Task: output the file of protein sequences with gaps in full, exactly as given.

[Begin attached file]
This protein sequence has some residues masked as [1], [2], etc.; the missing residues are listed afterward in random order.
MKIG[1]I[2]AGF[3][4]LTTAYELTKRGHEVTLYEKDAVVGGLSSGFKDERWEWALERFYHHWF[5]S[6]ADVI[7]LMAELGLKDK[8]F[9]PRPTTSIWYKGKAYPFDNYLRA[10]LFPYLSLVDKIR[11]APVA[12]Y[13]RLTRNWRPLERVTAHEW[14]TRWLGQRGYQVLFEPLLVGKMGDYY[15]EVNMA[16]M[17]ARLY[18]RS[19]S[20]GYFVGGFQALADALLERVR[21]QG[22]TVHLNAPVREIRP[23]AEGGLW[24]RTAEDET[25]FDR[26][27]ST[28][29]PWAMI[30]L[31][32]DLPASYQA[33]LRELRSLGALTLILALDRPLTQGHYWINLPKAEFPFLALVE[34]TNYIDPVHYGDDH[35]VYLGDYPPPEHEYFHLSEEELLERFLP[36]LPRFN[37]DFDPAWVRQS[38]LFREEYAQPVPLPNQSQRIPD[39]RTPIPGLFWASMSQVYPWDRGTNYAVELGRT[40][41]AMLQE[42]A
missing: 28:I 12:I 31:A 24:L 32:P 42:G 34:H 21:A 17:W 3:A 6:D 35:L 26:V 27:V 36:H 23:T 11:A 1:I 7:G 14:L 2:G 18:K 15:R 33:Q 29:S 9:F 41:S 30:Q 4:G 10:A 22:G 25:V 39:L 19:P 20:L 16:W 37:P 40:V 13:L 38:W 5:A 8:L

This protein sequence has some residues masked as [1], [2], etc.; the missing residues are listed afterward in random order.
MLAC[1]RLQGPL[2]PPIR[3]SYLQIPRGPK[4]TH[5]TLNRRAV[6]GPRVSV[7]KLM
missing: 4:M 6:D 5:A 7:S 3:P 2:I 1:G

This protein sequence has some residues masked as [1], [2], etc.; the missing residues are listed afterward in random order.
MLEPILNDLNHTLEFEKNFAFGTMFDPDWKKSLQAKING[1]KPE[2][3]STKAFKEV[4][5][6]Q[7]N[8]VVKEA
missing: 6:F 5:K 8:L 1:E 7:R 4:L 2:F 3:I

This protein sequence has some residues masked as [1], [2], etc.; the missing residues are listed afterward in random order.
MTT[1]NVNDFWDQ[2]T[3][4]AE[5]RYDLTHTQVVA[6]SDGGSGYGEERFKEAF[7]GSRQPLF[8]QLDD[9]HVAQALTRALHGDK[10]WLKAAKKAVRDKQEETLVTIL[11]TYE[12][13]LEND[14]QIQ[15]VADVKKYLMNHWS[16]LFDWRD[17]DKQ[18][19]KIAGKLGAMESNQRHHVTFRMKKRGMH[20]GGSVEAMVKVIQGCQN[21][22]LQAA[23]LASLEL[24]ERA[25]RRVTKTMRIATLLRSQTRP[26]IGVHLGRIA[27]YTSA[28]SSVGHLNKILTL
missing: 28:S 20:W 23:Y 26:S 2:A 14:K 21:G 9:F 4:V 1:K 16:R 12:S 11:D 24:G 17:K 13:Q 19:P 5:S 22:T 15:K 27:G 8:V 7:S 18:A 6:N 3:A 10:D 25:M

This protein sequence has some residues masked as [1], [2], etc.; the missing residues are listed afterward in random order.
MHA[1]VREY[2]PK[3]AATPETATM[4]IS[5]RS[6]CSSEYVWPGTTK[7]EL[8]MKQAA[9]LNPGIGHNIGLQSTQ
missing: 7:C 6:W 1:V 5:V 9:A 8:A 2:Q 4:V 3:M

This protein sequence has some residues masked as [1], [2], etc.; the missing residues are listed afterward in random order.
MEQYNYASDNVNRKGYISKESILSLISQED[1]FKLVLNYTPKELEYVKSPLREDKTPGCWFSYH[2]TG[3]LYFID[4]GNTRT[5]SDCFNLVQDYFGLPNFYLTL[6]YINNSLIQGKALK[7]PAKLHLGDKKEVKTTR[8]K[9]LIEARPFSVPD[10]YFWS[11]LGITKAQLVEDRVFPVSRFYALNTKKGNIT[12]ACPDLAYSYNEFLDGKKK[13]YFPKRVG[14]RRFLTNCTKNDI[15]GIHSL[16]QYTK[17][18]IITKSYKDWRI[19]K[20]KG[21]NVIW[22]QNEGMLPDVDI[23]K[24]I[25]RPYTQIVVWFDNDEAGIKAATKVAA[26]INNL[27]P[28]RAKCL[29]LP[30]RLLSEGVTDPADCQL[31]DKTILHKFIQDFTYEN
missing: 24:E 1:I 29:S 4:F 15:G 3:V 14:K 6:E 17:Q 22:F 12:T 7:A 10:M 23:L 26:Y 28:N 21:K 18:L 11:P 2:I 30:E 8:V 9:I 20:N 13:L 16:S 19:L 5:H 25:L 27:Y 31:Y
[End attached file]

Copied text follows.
This protein sequence has some residues masked as [1], [2], etc.; the missing residues are listed afterward in random order.
MKIG[1]I[2]AGF[3][4]LTTAYELTKRGHEVTLYEKDAVVGGLSSGFKDERWEWALERFYHHWF[5]S[6]ADVI[7]LMAELGLKDK[8]F[9]PRPTTSIWYKGKAYPFDNYLRA[10]LFPYLSLVDKIR[11]APVA[12]Y[13]RLTRNWRPLERVTAHEW[14]TRWLGQRGYQVLFEPLLVGKMGDYY[15]EVNMA[16]M[17]ARLY[18]RS[19]S[20]GYFVGGFQALADALLERVR[21]QG[22]TVHLNAPVREIRP[23]AEGGLW[24]RTAEDET[25]FDR[26][27]ST[28][29]PWAMI[30]L[31][32]DLPASYQA[33]LRELRSLGALTLILALDRPLTQGHYWINLPKAEFPFLALVE[34]TNYIDPVHYGDDH[35]VYLGDYPPPEHEYFHLSEEELLERFLP[36]LPRFN[37]DFDPAWVRQS[38]LFREEYAQPVPLPNQSQRIPD[39]RTPIPGLFWASMSQVYPWDRGTNYAVELGRT[40][41]AMLQE[42]A
missing: 28:I 12:I 31:A 24:L 32:P 42:G 34:H 21:A 17:W 3:A 6:D 35:L 26:V 27:V 36:H 23:T 11:A 1:I 7:G 14:L 2:G 18:K 15:R 33:Q 29:S 9:F 41:S 30:Q 4:G 10:A 22:G 25:V 39:L 19:P 20:L 16:W 37:P 40:V 13:L 38:W 5:A 8:L

This protein sequence has some residues masked as [1], [2], etc.; the missing residues are listed afterward in random order.
MLAC[1]RLQGPL[2]PPIR[3]SYLQIPRGPK[4]TH[5]TLNRRAV[6]GPRVSV[7]KLM
missing: 4:M 6:D 5:A 7:S 3:P 2:I 1:G

This protein sequence has some residues masked as [1], [2], etc.; the missing residues are listed afterward in random order.
MLEPILNDLNHTLEFEKNFAFGTMFDPDWKKSLQAKING[1]KPE[2][3]STKAFKEV[4][5][6]Q[7]N[8]VVKEA
missing: 6:F 5:K 8:L 1:E 7:R 4:L 2:F 3:I

This protein sequence has some residues masked as [1], [2], etc.; the missing residues are listed afterward in random order.
MTT[1]NVNDFWDQ[2]T[3][4]AE[5]RYDLTHTQVVA[6]SDGGSGYGEERFKEAF[7]GSRQPLF[8]QLDD[9]HVAQALTRALHGDK[10]WLKAAKKAVRDKQEETLVTIL[11]TYE[12][13]LEND[14]QIQ[15]VADVKKYLMNHWS[16]LFDWRD[17]DKQ[18][19]KIAGKLGAMESNQRHHVTFRMKKRGMH[20]GGSVEAMVKVIQGCQN[21][22]LQAA[23]LASLEL[24]ERA[25]RRVTKTMRIATLLRSQTRP[26]IGVHLGRIA[27]YTSA[28]SSVGHLNKILTL
missing: 28:S 20:W 23:Y 26:S 2:A 14:K 21:G 9:F 4:V 1:K 16:R 12:S 11:D 24:G 17:K 13:Q 19:P 5:S 22:T 15:K 27:G 8:V 7:S 18:A 6:N 3:A 10:D 25:M

This protein sequence has some residues masked as [1], [2], etc.; the missing residues are listed afterward in random order.
MHA[1]VREY[2]PK[3]AATPETATM[4]IS[5]RS[6]CSSEYVWPGTTK[7]EL[8]MKQAA[9]LNPGIGHNIGLQSTQ
missing: 7:C 6:W 1:V 5:V 9:A 8:A 2:Q 4:V 3:M

This protein sequence has some residues masked as [1], [2], etc.; the missing residues are listed afterward in random order.
MEQYNYASDNVNRKGYISKESILSLISQED[1]FKLVLNYTPKELEYVKSPLREDKTPGCWFSYH[2]TG[3]LYFID[4]GNTRT[5]SDCFNLVQDYFGLPNFYLTL[6]YINNSLIQGKALK[7]PAKLHLGDKKEVKTTR[8]K[9]LIEARPFSVPD[10]YFWS[11]LGITKAQLVEDRVFPVSRFYALNTKKGNIT[12]ACPDLAYSYNEFLDGKKK[13]YFPKRVG[14]RRFLTNCTKNDI[15]GIHSL[16]QYTK[17][18]IITKSYKDWRI[19]K[20]KG[21]NVIW[22]QNEGMLPDVDI[23]K[24]I[25]RPYTQIVVWFDNDEAGIKAATKVAA[26]INNL[27]P[28]RAKCL[29]LP[30]RLLSEGVTDPADCQL[31]DKTILHKFIQDFTYEN
missing: 24:E 1:I 29:S 4:F 15:G 3:V 14:K 6:E 17:Q 22:F 12:T 7:A 10:M 23:L 26:Y 28:N 21:K 18:L 11:P 2:I 30:E 8:V 9:I 20:N 13:L 16:S 19:L 5:H 25:L 27:Y 31:Y